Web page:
The French military intervened in the Mali crisis following an official request by the Malian interim government for French military assistance using operation “Serval” between 11 January, 2013 – 15 July, 2014. The aim of the operation was to oust Islamic militants from the north of Mali. The operation was replaced by “Operation Barkhane”, launched on 1 August, 2014 to fight Islamic fighters in the Sahel.
However, these French troop faced a lot of challenges during the 9 years stay in Mali. Many of the soldiers were killed by terrorists. By 17th February, 2022, the BBC news reported that France refused to negotiate a peace deal with Islamist groups; got angered by the decision of the Mali Junta to invite mercenaries from the Russian company Wagner to help in the fight against the jihadist groups.
As a result, the French troops involved in the “Operation Barkhane” were withdrawn within six months.
The international communities and governments of neighbouring countries became worried that France’s withdrawal from Mali could further destabilize the region; the report says.
After the exit of the French troops, Wagner private military company – a Russian paramilitary organization who arrived in Mali in December 2021.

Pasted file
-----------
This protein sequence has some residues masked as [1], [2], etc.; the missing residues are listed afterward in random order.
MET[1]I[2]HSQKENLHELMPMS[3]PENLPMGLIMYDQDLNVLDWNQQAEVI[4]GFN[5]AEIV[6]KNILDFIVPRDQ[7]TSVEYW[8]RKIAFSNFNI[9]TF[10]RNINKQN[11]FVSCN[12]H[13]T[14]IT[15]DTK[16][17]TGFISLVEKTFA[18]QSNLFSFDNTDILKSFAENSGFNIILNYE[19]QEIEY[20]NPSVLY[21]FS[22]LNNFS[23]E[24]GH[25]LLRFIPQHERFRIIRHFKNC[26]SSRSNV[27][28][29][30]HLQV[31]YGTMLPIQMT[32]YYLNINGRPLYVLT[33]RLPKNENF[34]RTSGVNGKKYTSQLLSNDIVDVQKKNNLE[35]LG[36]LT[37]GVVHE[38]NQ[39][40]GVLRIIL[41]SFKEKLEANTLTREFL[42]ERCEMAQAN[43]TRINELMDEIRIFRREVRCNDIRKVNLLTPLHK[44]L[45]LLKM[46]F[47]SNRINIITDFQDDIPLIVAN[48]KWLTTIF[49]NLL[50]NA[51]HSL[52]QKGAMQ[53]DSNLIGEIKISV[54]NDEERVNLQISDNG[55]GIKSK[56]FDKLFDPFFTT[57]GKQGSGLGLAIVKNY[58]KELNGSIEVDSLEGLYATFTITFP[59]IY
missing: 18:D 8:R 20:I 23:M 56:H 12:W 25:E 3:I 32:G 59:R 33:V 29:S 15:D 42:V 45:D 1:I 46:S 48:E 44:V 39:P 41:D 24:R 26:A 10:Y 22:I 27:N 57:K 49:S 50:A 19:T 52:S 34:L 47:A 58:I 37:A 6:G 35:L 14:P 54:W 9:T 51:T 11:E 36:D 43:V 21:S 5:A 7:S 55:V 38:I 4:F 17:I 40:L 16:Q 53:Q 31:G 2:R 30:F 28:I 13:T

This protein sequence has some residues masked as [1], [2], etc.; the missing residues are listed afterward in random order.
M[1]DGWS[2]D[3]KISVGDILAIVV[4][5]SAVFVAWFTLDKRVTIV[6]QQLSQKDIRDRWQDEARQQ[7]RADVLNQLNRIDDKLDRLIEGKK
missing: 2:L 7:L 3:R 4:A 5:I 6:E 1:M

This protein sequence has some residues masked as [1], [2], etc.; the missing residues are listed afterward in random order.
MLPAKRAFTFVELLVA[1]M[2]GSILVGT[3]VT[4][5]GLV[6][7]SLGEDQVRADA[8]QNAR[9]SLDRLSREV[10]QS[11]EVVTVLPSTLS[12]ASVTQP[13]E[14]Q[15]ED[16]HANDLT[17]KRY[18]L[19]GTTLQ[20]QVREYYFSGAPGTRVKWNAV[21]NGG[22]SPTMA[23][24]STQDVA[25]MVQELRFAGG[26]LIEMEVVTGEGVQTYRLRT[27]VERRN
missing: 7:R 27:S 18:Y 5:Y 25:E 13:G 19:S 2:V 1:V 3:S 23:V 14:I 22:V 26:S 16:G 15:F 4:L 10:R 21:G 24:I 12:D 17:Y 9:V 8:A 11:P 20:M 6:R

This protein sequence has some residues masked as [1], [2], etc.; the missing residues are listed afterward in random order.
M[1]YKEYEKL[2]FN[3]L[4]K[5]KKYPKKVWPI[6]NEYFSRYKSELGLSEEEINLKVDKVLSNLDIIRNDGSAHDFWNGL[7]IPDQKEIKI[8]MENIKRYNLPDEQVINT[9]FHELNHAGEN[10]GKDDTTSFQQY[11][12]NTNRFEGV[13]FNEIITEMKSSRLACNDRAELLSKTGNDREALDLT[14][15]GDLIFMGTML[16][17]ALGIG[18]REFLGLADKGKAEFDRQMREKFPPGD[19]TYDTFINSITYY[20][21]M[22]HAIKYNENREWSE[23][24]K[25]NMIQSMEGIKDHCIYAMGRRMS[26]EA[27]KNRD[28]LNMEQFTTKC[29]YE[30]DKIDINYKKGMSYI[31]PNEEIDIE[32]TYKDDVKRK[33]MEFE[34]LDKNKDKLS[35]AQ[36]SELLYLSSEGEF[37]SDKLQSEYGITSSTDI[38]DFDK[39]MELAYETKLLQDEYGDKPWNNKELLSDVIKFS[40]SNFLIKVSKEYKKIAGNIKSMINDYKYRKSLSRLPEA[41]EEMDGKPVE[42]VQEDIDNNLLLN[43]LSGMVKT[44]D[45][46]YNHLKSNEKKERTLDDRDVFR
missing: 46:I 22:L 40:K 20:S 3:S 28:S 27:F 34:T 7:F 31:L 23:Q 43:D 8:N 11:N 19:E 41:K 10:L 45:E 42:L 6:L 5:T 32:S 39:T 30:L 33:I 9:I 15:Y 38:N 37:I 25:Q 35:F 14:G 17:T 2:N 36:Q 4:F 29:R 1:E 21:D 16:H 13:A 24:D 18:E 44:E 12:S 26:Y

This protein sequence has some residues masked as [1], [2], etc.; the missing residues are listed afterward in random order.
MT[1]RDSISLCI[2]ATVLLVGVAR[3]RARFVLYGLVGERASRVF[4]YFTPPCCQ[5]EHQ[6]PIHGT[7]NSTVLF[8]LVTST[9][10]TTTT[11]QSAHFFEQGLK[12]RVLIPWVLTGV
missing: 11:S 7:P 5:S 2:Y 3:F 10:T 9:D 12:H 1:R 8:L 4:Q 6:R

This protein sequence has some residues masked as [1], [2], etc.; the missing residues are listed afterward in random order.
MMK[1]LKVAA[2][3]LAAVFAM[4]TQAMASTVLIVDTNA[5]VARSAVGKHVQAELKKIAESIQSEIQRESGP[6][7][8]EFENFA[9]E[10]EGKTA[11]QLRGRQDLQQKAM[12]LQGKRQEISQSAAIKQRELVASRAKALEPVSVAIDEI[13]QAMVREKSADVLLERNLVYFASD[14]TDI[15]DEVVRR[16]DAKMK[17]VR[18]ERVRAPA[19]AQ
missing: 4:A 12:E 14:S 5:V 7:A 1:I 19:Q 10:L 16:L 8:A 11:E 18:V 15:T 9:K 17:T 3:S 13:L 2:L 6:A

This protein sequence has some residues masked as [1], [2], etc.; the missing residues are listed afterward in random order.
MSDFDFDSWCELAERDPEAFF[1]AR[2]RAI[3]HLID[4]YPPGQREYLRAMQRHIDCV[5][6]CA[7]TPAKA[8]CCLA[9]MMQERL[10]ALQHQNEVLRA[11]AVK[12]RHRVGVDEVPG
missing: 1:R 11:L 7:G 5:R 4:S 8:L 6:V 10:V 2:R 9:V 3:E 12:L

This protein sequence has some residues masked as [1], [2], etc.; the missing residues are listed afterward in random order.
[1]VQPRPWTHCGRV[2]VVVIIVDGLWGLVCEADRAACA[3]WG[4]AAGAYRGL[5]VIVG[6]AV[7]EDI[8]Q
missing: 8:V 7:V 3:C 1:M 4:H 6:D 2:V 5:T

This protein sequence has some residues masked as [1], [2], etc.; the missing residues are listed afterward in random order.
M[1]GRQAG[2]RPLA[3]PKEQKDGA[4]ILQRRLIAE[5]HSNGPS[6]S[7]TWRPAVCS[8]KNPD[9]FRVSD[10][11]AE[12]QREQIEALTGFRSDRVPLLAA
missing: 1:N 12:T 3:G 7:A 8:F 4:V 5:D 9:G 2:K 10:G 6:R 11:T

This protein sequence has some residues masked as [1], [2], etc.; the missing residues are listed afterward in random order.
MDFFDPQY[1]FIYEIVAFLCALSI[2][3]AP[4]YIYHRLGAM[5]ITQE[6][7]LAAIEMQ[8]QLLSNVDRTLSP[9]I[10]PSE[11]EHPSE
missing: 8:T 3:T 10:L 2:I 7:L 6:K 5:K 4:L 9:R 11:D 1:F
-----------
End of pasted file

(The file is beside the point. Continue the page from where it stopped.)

The center for Strategic and International Studies (CSIS) in a commentary section, published in February 2, 2022, expressed that Mali’s international partners including United States and numerous European countries condemned the arrival of the Wagner Group in Mali. The commentary said the Malian Junta’s turn to Russia and the Wager Group is intended to shore up its domestic political position rather than to meaningfully address insecurity in the country.
With all these factors and events playing out, one would ask, what is the future of Mali? Are there hopes of any successful transition into Civilian rule come February, 2024?
The next very pertinent question should be: what is the implications of the protests against United Nations Peacekeepers in Mali? By raising Russian flag during the protest on Friday signifying acceptance of Russia and the Wagner group, what does the future hold for the Malians?